• Susan Koehler

If You Want to be a Writer....Advice for Young Authors Who Want to be Published

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As a teacher of writing, I have the pleasure of working with young authors who have talent, originality, and ambition. However, their fan base generally resides within the walls of our classroom. If you are a young author, and you would like to take your writing to the next level, this post is for you. Read the advice and check out the list of publications and contests. Take a step toward seeing your work in print!



If you want to be a writer, write every day. Successful authors don’t just write when inspiration strikes. They have a schedule. They sit down and do the work every day. Some days, it’s great; some days, it’s not. But every day, they do the work. You might begin with just 15 minutes a day, but if you stick to it, you will quickly see how this discipline pays off. And most likely, that 15 minutes will soon stretch itself into longer and longer increments of time.


If you want to be a writer, submit your work. Search for contests and publications that accept your genre and age group. Read their submission guidelines and follow them carefully. Sometimes submissions have word or page limits. Sometimes they should be submitted via email, or other times hard copies must be submitted via snail mail. Some contests and publishers accept “simultaneous submissions,” meaning you can submit your work to multiple places at the same time, but others do not. Remember, if you are a minor, you MUST search and submit under the guidance and permission of a parent or guardian.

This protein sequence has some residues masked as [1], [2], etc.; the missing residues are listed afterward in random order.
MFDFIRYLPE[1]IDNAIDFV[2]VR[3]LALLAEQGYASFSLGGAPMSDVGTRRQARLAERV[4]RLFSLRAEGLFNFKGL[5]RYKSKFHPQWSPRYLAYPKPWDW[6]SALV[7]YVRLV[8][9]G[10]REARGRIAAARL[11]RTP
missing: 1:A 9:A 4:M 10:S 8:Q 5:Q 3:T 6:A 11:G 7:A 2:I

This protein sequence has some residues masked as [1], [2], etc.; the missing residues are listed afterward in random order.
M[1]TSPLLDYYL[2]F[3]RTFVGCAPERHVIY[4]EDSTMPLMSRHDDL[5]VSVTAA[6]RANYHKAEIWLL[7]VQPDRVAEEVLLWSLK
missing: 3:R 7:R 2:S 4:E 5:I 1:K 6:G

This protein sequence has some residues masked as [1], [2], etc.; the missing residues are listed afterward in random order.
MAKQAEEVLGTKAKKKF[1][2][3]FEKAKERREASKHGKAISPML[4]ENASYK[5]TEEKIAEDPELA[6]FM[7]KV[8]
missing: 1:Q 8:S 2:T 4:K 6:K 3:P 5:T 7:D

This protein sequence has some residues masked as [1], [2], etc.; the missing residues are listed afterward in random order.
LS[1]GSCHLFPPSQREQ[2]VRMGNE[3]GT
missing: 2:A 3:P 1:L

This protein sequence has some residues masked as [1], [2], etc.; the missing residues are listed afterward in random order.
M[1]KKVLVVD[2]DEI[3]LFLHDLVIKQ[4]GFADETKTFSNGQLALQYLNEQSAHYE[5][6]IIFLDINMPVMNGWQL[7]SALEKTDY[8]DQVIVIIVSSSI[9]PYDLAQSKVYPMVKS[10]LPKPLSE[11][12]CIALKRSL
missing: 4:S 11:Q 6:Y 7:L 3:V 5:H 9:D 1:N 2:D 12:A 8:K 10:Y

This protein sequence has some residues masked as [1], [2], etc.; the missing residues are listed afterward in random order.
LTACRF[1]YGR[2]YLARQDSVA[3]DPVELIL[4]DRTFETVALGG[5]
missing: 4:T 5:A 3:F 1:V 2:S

If you want to be a writer, learn to persist. Nearly every famous author you can name has a story of multiple rejections prior to their eventual success.1 Dr. Seuss, J.K. Rowling, Beatrix Potter, Madeleine L’Engle, Agatha Christie, Stephen King.... The list goes on and on. The common quality they share is that they persisted until they found success. If you receive a rejection, examine your work, make adjustments, and find a new place to submit. If you receive feedback along with a rejection, accept it as a gift. This type of feedback will help you refine and improve your work, or it might make you all the more committed to your original style and ideas. Either way, keep an open mind and be grateful someone took the time to provide feedback.


If you want to be a writer, check out this list of publications and contests that accept work from young authors. Read the description and age limits and find a place to begin. Each time you submit your work, you are learning more about the process of becoming an author. If your work is accepted, celebrate! You will be a published author! If your work is rejected, just remember that rejection is part of the process. Your job, if you want to be a writer, is to persist.


Publications that accept work from young authors:


The Blue Pencil (ages 12-18)

The Blue Pencil is an online literary magazine published by The Walnut Hill School for the Arts. Calls for submissions are posted periodically and are open to teenagers all over the world.


Canvas (ages 13-18)

Canvas is a quarterly literary journal created “for teens, by teens.” You can subscribe to read the work of your contemporaries, and you can submit your writing and/or artwork for consideration. Canvas publishes many different genres of writing, including fiction, nonfiction, novel excerpts, poetry, and plays.


Chautauqua (grades 6-12)

Chautauqua is an annual literary journal accepting poetry, short stories, essays, and flash fiction that represent the values of the Chautauqua Institute: “a sense of inquiry into questions of personal, social, political, spiritual, and aesthetic importance—and when, where, and how those values and questions intersect.”